ASCE Gives School Infrastructure Condition-“D”

RESTON, Va.-The American Society of Civil Engineers released a new report card on March 9, 2005, outlining the condition of the nation’s infrastructure needing the most repair. To determine the grades, ASCE evaluated existing data reports of the condition, performance, capacity and funding relative to actions by policy makers for each category. In 2001, ASCE gave the nation’s infrastructure an overall grade of D+ and maintained that the U.S. needed to invest $1.6 trillion over five years to improve the situation.

In this most recent report, school infrastructure received a “D,” up from a “D-” in the 2001 ASCE report card. It’s uncertain, the report said, whether schools can handle growing enrollment and smaller class sizes required by the No Child Left Behind Act.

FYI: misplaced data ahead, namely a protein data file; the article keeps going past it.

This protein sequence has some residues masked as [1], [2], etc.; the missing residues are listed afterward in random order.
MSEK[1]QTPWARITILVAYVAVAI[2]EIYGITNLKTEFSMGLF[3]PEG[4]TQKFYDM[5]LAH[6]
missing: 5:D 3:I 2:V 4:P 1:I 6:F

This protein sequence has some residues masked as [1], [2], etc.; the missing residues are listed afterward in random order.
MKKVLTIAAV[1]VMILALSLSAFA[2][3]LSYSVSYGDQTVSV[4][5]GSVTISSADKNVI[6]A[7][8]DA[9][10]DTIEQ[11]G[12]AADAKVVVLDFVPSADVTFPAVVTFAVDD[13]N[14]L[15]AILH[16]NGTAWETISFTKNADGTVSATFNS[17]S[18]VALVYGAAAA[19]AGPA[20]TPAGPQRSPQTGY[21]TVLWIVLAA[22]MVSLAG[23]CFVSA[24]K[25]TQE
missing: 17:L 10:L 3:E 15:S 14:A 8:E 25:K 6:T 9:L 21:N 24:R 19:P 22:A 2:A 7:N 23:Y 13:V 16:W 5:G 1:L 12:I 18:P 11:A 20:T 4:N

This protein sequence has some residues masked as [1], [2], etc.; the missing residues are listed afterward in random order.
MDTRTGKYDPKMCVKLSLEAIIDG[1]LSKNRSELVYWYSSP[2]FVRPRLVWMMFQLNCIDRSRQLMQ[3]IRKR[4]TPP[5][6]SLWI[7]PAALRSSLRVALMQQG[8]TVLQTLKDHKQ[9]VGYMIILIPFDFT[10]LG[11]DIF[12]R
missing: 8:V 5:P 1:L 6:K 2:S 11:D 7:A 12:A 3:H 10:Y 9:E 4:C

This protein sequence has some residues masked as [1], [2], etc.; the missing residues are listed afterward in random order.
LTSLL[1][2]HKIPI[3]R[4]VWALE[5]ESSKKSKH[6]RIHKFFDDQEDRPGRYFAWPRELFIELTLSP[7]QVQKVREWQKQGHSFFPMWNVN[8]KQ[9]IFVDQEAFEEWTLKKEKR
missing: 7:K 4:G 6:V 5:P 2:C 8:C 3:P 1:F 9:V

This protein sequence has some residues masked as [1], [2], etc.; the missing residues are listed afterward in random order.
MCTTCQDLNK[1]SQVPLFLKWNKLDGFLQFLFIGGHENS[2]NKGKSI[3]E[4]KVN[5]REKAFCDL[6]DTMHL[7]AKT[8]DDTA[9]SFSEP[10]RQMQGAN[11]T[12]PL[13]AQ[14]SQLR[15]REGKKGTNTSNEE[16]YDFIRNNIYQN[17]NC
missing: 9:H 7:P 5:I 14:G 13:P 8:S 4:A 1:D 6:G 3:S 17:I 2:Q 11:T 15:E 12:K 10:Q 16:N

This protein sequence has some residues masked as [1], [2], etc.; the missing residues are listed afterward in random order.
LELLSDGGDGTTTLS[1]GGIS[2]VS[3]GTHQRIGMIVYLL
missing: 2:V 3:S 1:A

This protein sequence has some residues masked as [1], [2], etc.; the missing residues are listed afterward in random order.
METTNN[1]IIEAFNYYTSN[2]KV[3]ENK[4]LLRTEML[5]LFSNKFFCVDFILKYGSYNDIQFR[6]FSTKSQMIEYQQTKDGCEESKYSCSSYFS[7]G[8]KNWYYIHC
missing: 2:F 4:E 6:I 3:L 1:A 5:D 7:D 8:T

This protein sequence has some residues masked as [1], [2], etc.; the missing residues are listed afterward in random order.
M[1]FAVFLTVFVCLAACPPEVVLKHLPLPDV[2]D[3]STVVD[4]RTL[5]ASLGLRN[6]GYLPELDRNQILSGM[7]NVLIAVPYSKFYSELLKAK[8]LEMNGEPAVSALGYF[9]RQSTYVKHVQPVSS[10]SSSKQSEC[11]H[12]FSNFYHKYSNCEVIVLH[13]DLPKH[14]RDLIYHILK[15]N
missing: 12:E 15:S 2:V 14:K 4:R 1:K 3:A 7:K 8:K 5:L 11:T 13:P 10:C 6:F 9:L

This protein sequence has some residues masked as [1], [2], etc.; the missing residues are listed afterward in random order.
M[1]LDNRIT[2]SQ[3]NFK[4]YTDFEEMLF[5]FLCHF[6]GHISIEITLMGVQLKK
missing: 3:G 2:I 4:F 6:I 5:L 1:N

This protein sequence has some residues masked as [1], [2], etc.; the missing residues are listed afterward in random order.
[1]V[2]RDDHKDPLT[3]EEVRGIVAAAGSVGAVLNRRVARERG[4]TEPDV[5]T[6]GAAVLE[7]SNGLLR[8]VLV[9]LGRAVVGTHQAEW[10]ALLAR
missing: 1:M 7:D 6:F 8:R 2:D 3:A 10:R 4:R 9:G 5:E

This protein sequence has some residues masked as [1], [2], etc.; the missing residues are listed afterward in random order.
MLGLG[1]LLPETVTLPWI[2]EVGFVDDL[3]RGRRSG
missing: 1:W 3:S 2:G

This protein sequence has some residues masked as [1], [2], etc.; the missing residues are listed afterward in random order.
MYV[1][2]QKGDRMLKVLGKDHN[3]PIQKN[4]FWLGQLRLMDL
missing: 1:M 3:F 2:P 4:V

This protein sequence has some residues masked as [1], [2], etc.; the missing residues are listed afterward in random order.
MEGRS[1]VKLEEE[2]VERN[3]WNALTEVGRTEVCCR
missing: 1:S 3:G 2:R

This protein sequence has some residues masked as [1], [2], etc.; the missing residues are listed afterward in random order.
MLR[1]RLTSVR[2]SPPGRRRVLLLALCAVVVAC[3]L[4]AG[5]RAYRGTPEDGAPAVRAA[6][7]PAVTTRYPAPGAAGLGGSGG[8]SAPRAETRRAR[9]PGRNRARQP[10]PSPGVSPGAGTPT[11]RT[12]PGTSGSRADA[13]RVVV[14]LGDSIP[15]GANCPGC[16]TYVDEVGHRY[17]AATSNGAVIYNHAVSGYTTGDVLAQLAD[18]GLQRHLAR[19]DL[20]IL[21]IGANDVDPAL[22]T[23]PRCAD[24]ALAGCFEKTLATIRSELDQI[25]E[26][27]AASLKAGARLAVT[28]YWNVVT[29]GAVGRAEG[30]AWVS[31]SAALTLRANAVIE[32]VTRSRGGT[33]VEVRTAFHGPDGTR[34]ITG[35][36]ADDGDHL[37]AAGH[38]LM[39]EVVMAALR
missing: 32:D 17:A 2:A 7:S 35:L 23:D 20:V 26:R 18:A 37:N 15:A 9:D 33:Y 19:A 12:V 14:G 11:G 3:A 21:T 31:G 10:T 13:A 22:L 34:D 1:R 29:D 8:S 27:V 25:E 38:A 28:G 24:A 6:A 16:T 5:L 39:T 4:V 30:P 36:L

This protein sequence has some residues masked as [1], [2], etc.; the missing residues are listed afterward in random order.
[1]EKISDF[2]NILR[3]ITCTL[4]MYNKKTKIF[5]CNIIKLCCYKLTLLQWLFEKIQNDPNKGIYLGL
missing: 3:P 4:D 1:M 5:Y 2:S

There has been no authoritative assessment of the condition of America’s school facilities since 1999. In 1999, the US Department of Education stated that $127 billion was needed to bring the nation’s schools into overall good condition.

School construction, renovation and maintenance funding totaled $28.6 billion in 2003, up from $24.3 billion in 2002. Public school enrollment increased by 394,000 from school year 2002-03 to school year 2003-04 to a total of 48,174,924 students.